Will do “I am Spartacus” with Ivy League and CSK. Have noticed in my life very little difference between the antisemitism in certain corners of society that includes the African American population. Have thought it was more related to socio-economic niche with a tendency to hang onto long-better-forgotten prejudices. But, yes, there it is — popping like corn in the rap community.

    Will also point out the alacrity of the Biden campaign in disavowing Linda Sarcour who I might think of as more pro-Palestinian than exactly anti-Jewish.
    And he should have done the same or more in this case.

  68. Teve says:

    Kumail Nanjiani is predicting an October surprise on the order of Barr announcing charges against Hunter Biden.

    Would that work on anyone?

  69. Kathy says:


    Please don’t move the goalposts.

    You criticized Biden for an action from one supporter. I pointed out Trump has done worse. You come back with a focus on Mr. Blake.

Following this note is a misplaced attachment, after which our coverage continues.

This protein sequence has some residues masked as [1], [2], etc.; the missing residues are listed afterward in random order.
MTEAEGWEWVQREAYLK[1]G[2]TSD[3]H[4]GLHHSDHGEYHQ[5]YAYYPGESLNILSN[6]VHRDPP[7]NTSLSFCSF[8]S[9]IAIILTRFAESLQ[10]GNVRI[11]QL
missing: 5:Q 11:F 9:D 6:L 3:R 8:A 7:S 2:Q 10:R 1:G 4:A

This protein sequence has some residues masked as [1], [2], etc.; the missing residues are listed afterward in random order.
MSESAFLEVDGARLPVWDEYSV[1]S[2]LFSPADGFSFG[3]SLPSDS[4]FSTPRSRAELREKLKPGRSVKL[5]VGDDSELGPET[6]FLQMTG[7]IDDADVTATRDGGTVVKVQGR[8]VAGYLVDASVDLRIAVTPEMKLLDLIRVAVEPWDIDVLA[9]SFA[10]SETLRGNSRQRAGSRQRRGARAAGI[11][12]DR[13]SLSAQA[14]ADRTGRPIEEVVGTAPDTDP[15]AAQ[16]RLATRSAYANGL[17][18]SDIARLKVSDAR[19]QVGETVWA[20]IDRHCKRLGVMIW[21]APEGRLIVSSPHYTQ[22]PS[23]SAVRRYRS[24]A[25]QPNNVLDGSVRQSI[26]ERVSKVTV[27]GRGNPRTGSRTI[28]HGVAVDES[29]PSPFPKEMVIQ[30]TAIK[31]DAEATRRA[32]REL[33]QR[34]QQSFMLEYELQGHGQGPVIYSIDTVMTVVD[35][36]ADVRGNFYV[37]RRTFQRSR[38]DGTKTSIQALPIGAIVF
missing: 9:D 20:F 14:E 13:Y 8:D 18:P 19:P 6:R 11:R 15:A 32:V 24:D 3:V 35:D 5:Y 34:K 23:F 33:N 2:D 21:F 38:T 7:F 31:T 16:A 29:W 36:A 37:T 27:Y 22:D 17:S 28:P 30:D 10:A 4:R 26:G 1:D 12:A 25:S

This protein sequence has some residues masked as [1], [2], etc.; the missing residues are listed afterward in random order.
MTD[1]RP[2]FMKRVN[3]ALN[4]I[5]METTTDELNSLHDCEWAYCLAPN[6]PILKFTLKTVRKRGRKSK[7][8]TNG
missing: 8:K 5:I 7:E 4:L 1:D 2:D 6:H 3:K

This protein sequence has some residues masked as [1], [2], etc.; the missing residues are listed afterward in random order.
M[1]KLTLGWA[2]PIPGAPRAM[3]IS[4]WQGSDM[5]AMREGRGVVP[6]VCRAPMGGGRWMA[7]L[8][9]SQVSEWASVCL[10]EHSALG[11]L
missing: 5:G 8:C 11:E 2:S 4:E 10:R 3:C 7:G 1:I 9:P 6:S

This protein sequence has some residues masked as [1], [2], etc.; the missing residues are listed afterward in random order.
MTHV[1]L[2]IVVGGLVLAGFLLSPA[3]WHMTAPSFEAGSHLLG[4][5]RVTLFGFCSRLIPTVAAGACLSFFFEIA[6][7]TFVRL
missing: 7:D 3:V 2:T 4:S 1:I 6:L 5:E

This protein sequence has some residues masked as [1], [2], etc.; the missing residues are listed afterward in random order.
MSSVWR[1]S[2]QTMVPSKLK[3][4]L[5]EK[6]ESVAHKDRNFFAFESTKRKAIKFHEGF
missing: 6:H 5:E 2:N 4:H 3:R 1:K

70. Kathy says:

    On other things, I made chilaquiles with chicken, and rice with poblano rajas and corn (not mutant super-hot poblanos today). I used bottled salsa again, but I did cook three chicken milanesas I had left over, rather than precooked chicken.

    The funny thing is I was tired from a long week of tedious work, and I wanted to do something simple. Yeah, I forgot you have to blister the poblanos, let them cool, rub off much of the skin and char, then slice them into rajas and cook them.

  71. Mike in Arlington says:

    I also agree with HB92 here.

    From the little I did read (disclosure: I’m a white, middle aged, cranky, white gentile), he did espouse anti-Semitic views. I think it’s important that Biden addresses it, and honestly, it is possible to thread this needle, saying that what happened to Jacob Blake Jr. was completely wrong, that Biden had a connection with Jacob Blake Sr. because of Biden’s experience with deaths in his family, and that he wanted to try to comfort him. That we are all flawed and that in spite of that flaw, he still deserves that compassion. However, that now is a good time to start looking at himself and start probing that anti-semitism and recognize that racism against blacks and anti-semitism are symptoms of the same disease. As MLK Jr. said “We must learn to live together as brothers or perish together as fools.”